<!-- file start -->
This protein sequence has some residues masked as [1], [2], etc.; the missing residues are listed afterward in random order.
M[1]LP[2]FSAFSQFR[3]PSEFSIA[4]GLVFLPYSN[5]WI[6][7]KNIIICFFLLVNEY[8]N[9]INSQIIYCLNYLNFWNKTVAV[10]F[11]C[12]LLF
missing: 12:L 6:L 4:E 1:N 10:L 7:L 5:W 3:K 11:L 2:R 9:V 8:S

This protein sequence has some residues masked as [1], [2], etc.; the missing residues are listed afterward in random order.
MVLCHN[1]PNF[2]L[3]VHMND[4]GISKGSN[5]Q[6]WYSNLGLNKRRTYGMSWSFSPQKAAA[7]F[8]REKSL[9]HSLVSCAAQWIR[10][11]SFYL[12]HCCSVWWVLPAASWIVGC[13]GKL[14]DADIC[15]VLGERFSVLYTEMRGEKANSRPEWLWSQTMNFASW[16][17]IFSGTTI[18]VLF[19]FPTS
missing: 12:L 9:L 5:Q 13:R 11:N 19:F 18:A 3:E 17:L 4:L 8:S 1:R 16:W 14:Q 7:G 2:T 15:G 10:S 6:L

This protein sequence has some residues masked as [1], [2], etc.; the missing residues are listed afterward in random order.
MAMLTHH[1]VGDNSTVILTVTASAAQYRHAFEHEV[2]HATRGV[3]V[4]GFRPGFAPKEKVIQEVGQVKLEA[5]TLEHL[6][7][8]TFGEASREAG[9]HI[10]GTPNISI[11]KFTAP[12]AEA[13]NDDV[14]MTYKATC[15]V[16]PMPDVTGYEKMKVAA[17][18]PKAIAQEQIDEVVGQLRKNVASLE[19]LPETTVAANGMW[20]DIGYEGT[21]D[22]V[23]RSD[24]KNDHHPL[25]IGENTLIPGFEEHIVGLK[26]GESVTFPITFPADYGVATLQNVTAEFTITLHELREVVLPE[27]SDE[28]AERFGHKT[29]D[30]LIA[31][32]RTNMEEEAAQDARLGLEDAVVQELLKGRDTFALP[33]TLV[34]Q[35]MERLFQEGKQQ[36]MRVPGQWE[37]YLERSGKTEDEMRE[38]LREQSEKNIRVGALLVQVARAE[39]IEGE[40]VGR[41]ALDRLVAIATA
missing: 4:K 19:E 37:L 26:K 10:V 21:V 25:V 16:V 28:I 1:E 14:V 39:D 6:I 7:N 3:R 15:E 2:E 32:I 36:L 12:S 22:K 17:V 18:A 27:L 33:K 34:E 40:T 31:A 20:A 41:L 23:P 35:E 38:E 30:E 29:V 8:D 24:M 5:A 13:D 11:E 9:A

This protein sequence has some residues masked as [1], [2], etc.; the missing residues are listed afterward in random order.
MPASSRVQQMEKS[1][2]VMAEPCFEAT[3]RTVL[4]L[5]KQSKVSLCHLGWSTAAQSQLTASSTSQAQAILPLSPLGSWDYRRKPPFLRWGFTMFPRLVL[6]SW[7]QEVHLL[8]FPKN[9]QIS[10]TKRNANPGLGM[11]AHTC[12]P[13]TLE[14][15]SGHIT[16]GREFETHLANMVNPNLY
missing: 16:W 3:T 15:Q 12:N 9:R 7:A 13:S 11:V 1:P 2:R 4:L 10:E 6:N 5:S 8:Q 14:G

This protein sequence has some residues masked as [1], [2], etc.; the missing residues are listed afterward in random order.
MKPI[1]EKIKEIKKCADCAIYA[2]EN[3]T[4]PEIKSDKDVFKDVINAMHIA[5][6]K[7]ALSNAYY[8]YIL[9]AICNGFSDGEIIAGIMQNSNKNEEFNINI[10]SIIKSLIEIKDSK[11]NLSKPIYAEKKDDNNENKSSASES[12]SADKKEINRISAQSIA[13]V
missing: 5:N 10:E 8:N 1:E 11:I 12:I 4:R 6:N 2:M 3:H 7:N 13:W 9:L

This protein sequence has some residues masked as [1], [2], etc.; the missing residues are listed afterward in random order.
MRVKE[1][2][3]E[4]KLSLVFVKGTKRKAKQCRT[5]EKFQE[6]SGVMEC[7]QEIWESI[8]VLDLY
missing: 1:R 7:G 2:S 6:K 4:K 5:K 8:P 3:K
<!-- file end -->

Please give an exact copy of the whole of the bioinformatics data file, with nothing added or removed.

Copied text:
This protein sequence has some residues masked as [1], [2], etc.; the missing residues are listed afterward in random order.
M[1]LP[2]FSAFSQFR[3]PSEFSIA[4]GLVFLPYSN[5]WI[6][7]KNIIICFFLLVNEY[8]N[9]INSQIIYCLNYLNFWNKTVAV[10]F[11]C[12]LLF
missing: 12:L 6:L 4:E 1:N 10:L 7:L 5:W 3:K 11:L 2:R 9:V 8:S

This protein sequence has some residues masked as [1], [2], etc.; the missing residues are listed afterward in random order.
MVLCHN[1]PNF[2]L[3]VHMND[4]GISKGSN[5]Q[6]WYSNLGLNKRRTYGMSWSFSPQKAAA[7]F[8]REKSL[9]HSLVSCAAQWIR[10][11]SFYL[12]HCCSVWWVLPAASWIVGC[13]GKL[14]DADIC[15]VLGERFSVLYTEMRGEKANSRPEWLWSQTMNFASW[16][17]IFSGTTI[18]VLF[19]FPTS
missing: 12:L 9:L 5:Q 13:R 11:N 19:F 18:A 3:E 17:L 4:L 8:S 1:R 16:W 14:Q 7:G 2:T 15:G 10:S 6:L

This protein sequence has some residues masked as [1], [2], etc.; the missing residues are listed afterward in random order.
MAMLTHH[1]VGDNSTVILTVTASAAQYRHAFEHEV[2]HATRGV[3]V[4]GFRPGFAPKEKVIQEVGQVKLEA[5]TLEHL[6][7][8]TFGEASREAG[9]HI[10]GTPNISI[11]KFTAP[12]AEA[13]NDDV[14]MTYKATC[15]V[16]PMPDVTGYEKMKVAA[17][18]PKAIAQEQIDEVVGQLRKNVASLE[19]LPETTVAANGMW[20]DIGYEGT[21]D[22]V[23]RSD[24]KNDHHPL[25]IGENTLIPGFEEHIVGLK[26]GESVTFPITFPADYGVATLQNVTAEFTITLHELREVVLPE[27]SDE[28]AERFGHKT[29]D[30]LIA[31][32]RTNMEEEAAQDARLGLEDAVVQELLKGRDTFALP[33]TLV[34]Q[35]MERLFQEGKQQ[36]MRVPGQWE[37]YLERSGKTEDEMRE[38]LREQSEKNIRVGALLVQVARAE[39]IEGE[40]VGR[41]ALDRLVAIATA
missing: 4:K 19:E 37:L 26:K 10:V 21:V 25:V 16:V 28:I 1:E 14:V 39:D 6:I 7:N 3:R 15:E 2:E 32:I 36:L 12:S 22:K 17:V 18:A 27:L 33:K 34:E 40:T 31:A 20:A 41:L 23:P 35:E 38:E 30:E 29:V 8:D 24:M 5:A 13:D 11:E 9:A

This protein sequence has some residues masked as [1], [2], etc.; the missing residues are listed afterward in random order.
MPASSRVQQMEKS[1][2]VMAEPCFEAT[3]RTVL[4]L[5]KQSKVSLCHLGWSTAAQSQLTASSTSQAQAILPLSPLGSWDYRRKPPFLRWGFTMFPRLVL[6]SW[7]QEVHLL[8]FPKN[9]QIS[10]TKRNANPGLGM[11]AHTC[12]P[13]TLE[14][15]SGHIT[16]GREFETHLANMVNPNLY
missing: 16:W 3:T 15:Q 12:N 9:R 7:A 13:S 11:V 1:P 2:R 4:L 10:E 6:N 5:S 8:Q 14:G

This protein sequence has some residues masked as [1], [2], etc.; the missing residues are listed afterward in random order.
MKPI[1]EKIKEIKKCADCAIYA[2]EN[3]T[4]PEIKSDKDVFKDVINAMHIA[5][6]K[7]ALSNAYY[8]YIL[9]AICNGFSDGEIIAGIMQNSNKNEEFNINI[10]SIIKSLIEIKDSK[11]NLSKPIYAEKKDDNNENKSSASES[12]SADKKEINRISAQSIA[13]V
missing: 5:N 10:E 8:N 1:E 11:I 12:I 4:R 6:N 2:M 3:H 7:N 13:W 9:L

This protein sequence has some residues masked as [1], [2], etc.; the missing residues are listed afterward in random order.
MRVKE[1][2][3]E[4]KLSLVFVKGTKRKAKQCRT[5]EKFQE[6]SGVMEC[7]QEIWESI[8]VLDLY
missing: 1:R 7:G 2:S 6:K 4:K 5:K 8:P 3:K